ATLANTA – There’s something to be said for being good, getting on a roll, and maybe mixing in a little luck. The Louisville Cardinals are having that type of weekend.
In addition to holding on to defeat Wichita State 72-68 Saturday in the national semifinals of the NCAA tournament, coach Rick Pitino is co-owner of the horse Goldencents, which won the Santa Anita Derby in Arcadia, Calif. Now the horse will go on to be a favorite at the Kentucky Derby at Churchill Downs in Louisville.
Not a bad day.
Monday night’s national championship pits Michigan (31-7) against No. 1 overall seed Louisville (34-5). The Wolverines are generally considered the most efficient offensive team in the nation. Louisville has posted the best defensive efficiency of any team since Ken Pomeroy has been tracking the numbers since 2003.
“We’re going to have a quick, quick prep,” Michigan coach John Beilein said. “It’s a difficult one too because Louisville throws so many things at you. We’ve got to get ready the best way we can, but still make sure we’re fresh.”
Louisville has won 15 consecutive games and 18 of its last 19. During that time the Cardinals have limited opponents to 38.4 percent field goal percent shooting and have averaged a plus-16.5 scoring margin.
That’s a lot for Michigan to overcome. Here are three reasons why Louisville will win Monday night.
The Cardinals Are Russ-diculous
Wichita State coach Gregg Marshall perfectly described Louisville guard Russ Smith as a “contortionist.” With all due respect to Michigan’s Trey Burke, the national player of the year, Smith was the engine that could in Saturday’s semifinal round - and he has been throughout the NCAA tournament, averaging 25 points and three steals. Michigan may not have anyone who can defend Smith, keep him from driving into the lane and attacking the rim. Smith got off to a bad start against Wichita State by missing four free throws in the first three minutes. He’s an 82 percent free throw shooter who had never missed more than three free throws in one game this season. He ended up 5-for-12 from the line, 4-for-11 from 3-point range, 6-for-17 from the field and still had 21 points. If he gets that many shots against Michigan, he certainly will make more and Louisville will win. He is 39 of 78 from the field in five 2013 NCAA games.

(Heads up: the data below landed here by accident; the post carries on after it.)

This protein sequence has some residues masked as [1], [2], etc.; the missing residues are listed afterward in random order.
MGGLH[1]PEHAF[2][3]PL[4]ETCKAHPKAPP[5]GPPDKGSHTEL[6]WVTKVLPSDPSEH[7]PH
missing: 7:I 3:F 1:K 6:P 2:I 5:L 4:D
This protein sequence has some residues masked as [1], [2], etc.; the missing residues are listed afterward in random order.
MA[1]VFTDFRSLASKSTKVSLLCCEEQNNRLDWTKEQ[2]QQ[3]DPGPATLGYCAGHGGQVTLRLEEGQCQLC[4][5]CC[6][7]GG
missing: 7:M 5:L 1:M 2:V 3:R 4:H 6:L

Cool Hand Luke
Junior swingman Luke Hancock has been an enormous spark off the bench for the Cardinals in the tournament and his 20 points against Wichita State just fell shy of his season high of 22 against Notre Dame on Feb. 9. Hancock was Louisville’s most efficient offensive player Saturday, hitting 6 of 9 shots from the field, going 3-for-5 from 3-point range and 5-for-7 from the free throw line. Even without injured Kevin Ware, Louisville’s bench outscored the Wichita State subs 34-9 as the Cardinals won 72-68. “If you saw him in practice, you wouldn’t be surprised by his performance,” Russ Smith said of Hancock. “He puts on a show every day in practice. His hard work paid off, especially on the biggest stage. I’m so happy he had the game of his life.”
Best Team, Best Coach
It sounds simplistic, but it’s the basic truth. That’s no knock against Michigan, an outstanding team that plays efficiently on offense, or coach John Beilein, who has certainly stepped up on a bigger stage. Pitino has set himself apart in so many ways and it is easy to argue he is the best tournament coach in college basketball in recent years. He is the fifth coach to take two different schools to the national championship game, joining Frank McGuire (St. John’s, North Carolina), Larry Brown (UCLA, Kansas), Roy Williams (Kansas, North Carolina) and John Calipari (Memphis, Kentucky). And a Louisville win would make Pitino the first coach to win a national title at two different schools. This Louisville team, which lost in the national semifinals last season, was built to win it all. That has been the Cardinals’ goal all season. The injury to Kevin Ware has brought the players together even more in a unified goal to win it for their teammate. It’s hard to imagine the Cardinals letting that opportunity slip away.